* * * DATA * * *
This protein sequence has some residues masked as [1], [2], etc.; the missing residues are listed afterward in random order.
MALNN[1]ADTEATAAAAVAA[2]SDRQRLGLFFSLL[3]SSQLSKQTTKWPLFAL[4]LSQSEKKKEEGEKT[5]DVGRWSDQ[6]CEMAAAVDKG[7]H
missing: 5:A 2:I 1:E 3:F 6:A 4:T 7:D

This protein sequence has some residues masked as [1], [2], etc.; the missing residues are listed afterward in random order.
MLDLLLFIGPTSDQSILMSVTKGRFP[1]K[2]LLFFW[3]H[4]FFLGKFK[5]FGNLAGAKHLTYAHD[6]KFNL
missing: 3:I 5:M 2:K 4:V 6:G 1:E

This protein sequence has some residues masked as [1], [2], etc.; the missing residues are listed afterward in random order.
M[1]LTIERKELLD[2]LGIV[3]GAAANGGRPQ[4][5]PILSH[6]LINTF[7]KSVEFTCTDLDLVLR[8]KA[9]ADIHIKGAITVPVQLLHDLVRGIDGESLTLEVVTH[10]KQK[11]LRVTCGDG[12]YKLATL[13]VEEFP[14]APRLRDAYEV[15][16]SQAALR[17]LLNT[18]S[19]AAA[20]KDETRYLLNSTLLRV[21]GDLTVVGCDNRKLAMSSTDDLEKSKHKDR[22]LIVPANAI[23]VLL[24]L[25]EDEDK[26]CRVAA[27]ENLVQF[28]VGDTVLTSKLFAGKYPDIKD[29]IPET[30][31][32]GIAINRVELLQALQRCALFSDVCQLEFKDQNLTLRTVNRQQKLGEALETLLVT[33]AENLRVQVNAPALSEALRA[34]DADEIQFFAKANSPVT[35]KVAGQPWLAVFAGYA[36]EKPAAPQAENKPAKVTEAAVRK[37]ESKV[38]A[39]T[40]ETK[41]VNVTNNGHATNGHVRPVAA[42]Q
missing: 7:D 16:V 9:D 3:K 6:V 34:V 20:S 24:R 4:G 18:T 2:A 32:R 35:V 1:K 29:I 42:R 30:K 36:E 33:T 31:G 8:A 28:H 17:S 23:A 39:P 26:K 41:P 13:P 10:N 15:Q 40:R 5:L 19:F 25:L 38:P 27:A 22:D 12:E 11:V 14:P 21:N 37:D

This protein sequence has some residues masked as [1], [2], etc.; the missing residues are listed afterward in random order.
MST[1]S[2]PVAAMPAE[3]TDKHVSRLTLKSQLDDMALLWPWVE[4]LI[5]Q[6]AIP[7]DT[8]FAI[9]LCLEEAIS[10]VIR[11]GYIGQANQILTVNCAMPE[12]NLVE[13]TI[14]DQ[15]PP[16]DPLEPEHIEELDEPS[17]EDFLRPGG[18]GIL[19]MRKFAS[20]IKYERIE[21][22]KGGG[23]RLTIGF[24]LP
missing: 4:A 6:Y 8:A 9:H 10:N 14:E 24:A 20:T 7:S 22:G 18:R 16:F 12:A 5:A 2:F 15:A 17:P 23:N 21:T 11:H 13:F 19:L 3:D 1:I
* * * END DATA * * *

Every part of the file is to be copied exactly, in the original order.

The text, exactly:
This protein sequence has some residues masked as [1], [2], etc.; the missing residues are listed afterward in random order.
MALNN[1]ADTEATAAAAVAA[2]SDRQRLGLFFSLL[3]SSQLSKQTTKWPLFAL[4]LSQSEKKKEEGEKT[5]DVGRWSDQ[6]CEMAAAVDKG[7]H
missing: 5:A 2:I 1:E 3:F 6:A 4:T 7:D

This protein sequence has some residues masked as [1], [2], etc.; the missing residues are listed afterward in random order.
MLDLLLFIGPTSDQSILMSVTKGRFP[1]K[2]LLFFW[3]H[4]FFLGKFK[5]FGNLAGAKHLTYAHD[6]KFNL
missing: 3:I 5:M 2:K 4:V 6:G 1:E

This protein sequence has some residues masked as [1], [2], etc.; the missing residues are listed afterward in random order.
M[1]LTIERKELLD[2]LGIV[3]GAAANGGRPQ[4][5]PILSH[6]LINTF[7]KSVEFTCTDLDLVLR[8]KA[9]ADIHIKGAITVPVQLLHDLVRGIDGESLTLEVVTH[10]KQK[11]LRVTCGDG[12]YKLATL[13]VEEFP[14]APRLRDAYEV[15][16]SQAALR[17]LLNT[18]S[19]AAA[20]KDETRYLLNSTLLRV[21]GDLTVVGCDNRKLAMSSTDDLEKSKHKDR[22]LIVPANAI[23]VLL[24]L[25]EDEDK[26]CRVAA[27]ENLVQF[28]VGDTVLTSKLFAGKYPDIKD[29]IPET[30][31][32]GIAINRVELLQALQRCALFSDVCQLEFKDQNLTLRTVNRQQKLGEALETLLVT[33]AENLRVQVNAPALSEALRA[34]DADEIQFFAKANSPVT[35]KVAGQPWLAVFAGYA[36]EKPAAPQAENKPAKVTEAAVRK[37]ESKV[38]A[39]T[40]ETK[41]VNVTNNGHATNGHVRPVAA[42]Q
missing: 7:D 16:V 9:D 3:K 6:V 34:V 20:S 24:R 4:G 18:T 2:A 32:R 35:V 1:K 29:I 42:R 30:K 36:E 33:T 31:G 8:A 28:H 17:S 23:A 39:P 26:K 41:P 13:P 10:N 15:Q 40:R 5:L 19:F 25:L 38:P 27:A 22:D 12:E 11:V 14:P 21:N 37:D

This protein sequence has some residues masked as [1], [2], etc.; the missing residues are listed afterward in random order.
MST[1]S[2]PVAAMPAE[3]TDKHVSRLTLKSQLDDMALLWPWVE[4]LI[5]Q[6]AIP[7]DT[8]FAI[9]LCLEEAIS[10]VIR[11]GYIGQANQILTVNCAMPE[12]NLVE[13]TI[14]DQ[15]PP[16]DPLEPEHIEELDEPS[17]EDFLRPGG[18]GIL[19]MRKFAS[20]IKYERIE[21][22]KGGG[23]RLTIGF[24]LP
missing: 4:A 6:Y 8:A 9:H 10:N 14:E 24:A 20:T 7:S 22:G 18:R 16:F 12:A 5:A 2:F 15:A 17:P 23:N 21:T 11:H 13:F 19:L 3:D 1:I